He built models of airplanes using sticks and rubber bands. When asked, he said he figured he would need $1,756.60 for materials – if he did the work himself. With his parents’ financial backing, 20 year old Art quit his job and devoted himself to pursuing his dream.
It took Art and a friend 6 months to build the plane and the night they finished they moved the plane through the streets of Fort Wayne to a field in what is now Memorial Park. The next morning Art tested the flying machine. The plane reached almost fifty miles per hour before leaving the ground. Suddenly it rose alarmingly, dipped, rose again and crashed. Art was thrown onto the frozen ground and badly injured. The plane was ruined, except for the engine.”
On October 22, 1911 Art Smith attempted to fly from Fort Wayne to New Haven. After that flight and exhibitions later, that month he was nicknamed “Bird Boy.”
“Bird Boy” served in the military as a flight instructor teaching others about flying machines and contributing greatly to the war effort. He died at the age of 32 while operating his mail plane. Smith Field Airport in Fort Wayne bears his name.
The Spirit of Flight, James Novelli, 1928, Memorial Park, Bronze, Sculpture was created within memorial park to commemorate Art “Bird Boy” Smith’s contributions to flight and the war effort.
This statue is slated to be moved to make way for a softball stadium.
Photo by DA Baker
Moving historic sculptures places them at risk for damage. According to Joesph Sambrat Owner of Conservation Solutions “Regarding the moving of these monuments, you are correct in being concerned. We have disassembled and moved several monuments and there is always an inherent risk in the process. In order to reduce risks, the project requires a team of knowledgeable individuals with experience in this area. We typically work with structural engineers with experience in heritage preservation, riggers who have done this work before, and our staff of conservators. The monument needs to be studied to determine how it was erected initially and to understand the current condition on the materials because they now may not possess the same qualities as when they were new. This information is then compiled into a plan which would synthesize the information gathered by the various team members. If the work is being performed by the team, then it could be handled as a design-build contract and biddable specifications would not be needed. If it has to be competitively bid, then specifications would have to be written detailing the methods and materials to be used for the move and a set of qualifications for awardee to ensure that it is only awarded to a qualified firm.”
Ever since I was a young kid, I knew I wanted to go into the business world. Anything from cars to clothes really caught my eye and I was always interested in everything. Having my father as a car dealer really helped me to realize what a great thing owning your own business was and show respect to others while doing it. From an early age I was always taught about money and how to make a lot of it fast. Although car sales may or may not be what I want to do with the rest of my life, it has given me the expertise to take the knowledge into whatever part of the business world I go into and I am forever grateful for that.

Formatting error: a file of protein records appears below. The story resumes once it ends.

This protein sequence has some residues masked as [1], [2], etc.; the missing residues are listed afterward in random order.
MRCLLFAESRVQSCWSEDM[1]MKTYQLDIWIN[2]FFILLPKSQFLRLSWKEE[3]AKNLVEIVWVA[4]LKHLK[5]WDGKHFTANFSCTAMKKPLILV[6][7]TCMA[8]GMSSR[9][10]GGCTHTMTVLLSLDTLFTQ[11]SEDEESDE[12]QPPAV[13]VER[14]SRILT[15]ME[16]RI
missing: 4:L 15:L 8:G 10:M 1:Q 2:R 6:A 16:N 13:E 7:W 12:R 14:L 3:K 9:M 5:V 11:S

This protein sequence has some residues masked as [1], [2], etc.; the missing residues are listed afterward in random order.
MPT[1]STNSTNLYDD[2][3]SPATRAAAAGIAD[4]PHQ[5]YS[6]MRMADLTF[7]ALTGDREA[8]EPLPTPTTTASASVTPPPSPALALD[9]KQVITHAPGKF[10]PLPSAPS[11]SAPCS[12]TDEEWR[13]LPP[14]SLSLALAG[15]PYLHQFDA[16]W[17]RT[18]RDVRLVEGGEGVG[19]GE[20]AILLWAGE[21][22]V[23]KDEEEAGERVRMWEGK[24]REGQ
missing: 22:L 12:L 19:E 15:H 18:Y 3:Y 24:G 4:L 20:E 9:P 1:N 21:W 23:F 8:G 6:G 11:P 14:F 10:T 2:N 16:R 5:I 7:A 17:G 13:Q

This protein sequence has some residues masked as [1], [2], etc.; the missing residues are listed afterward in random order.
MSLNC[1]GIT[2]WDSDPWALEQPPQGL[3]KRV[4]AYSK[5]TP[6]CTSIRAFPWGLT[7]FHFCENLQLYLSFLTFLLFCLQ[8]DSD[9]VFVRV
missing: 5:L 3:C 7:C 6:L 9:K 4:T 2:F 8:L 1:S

A career choice of mine that really interests me is sports management.
I was always taught that no matter what goes on around you, sports will always be there and it will be your outlet for emotion and stress. That is one of the main reasons I chose to major in sports management here at Saint Francis. I think it is a rapidly growing industry and will definitely be there for a long time. I plan on working in the front office of a major or minor league professional team, no specific sport. I also plan to work my way up to the top and not be satisfied until I do. Although this is a tough thing to accomplish, the reward is worth it. But with that being said, as of right now that isn’t my dream job.
My dream job would be to take over my Dad’s New/Used car lot in Defiance Ohio someday. Ever since I could remember I dreamed about owning the car lot that he built from the ground up someday and make it my own. When I was little I had a ton of toy cars and set up a car lot in our great room and hours on hours I would play, selling the cars to make believe customers until my dad got home from work. I knew, and my Dad knew, this would be what I would do someday.
Once Upon a Time, there was a girl who invested every ounce of free-time she possessed, into the stage. That girl, was me.
Here’s the thing, I played softball, and volleyball, and would make time for friends, but nothing compared to the amount of time I invested into singing, dancing, and rehearsing lines for potential parts. Theatre held a place in my heart that nothing could ever compare to replace.
I started being a Broadway Baby at the age of 5 and 3/4. I remember telling my first ever director that I wanted to be Gretl in the Sound of Music, and she just so happened to be five in the script, so it was a win-win. The Sound of Music taught me how to be more outgoing, embrace who I was as a person through facial expressions, and confidence, and was overall a wonderful experience.
As I got older, I had to put more effort into other things. I was playing soccer, and taking dance, and doing shows. There was never a dull moment, but I wouldn’t change that for the world.
Once high school hit though, that was when I realized that dropping everything for theatre was what I wanted to do. I neglected try-outs, and became less involved in the club sports that I had been a part of for so long. Everything started to revolve around theatre.
My favorite shows were my junior and senior years, I was blessed enough to play Hodel in Fiddler on the Roof, Wendy in Peter Pan, Lady Larkin in Once Upon a Mattress, and Abigail Williams in the Crucible. These roles taught me how to access parts of my personality I didn’t even know existed. It made me so much more confident, and I was ready for anything life threw my way.
Theatre taught me so much about myself, about people around me, and about life in general. It became my life and my source of happiness, and my escape. I would recommend theatre to anyone, forever and ever. Because who wouldn’t want to be the star of a show?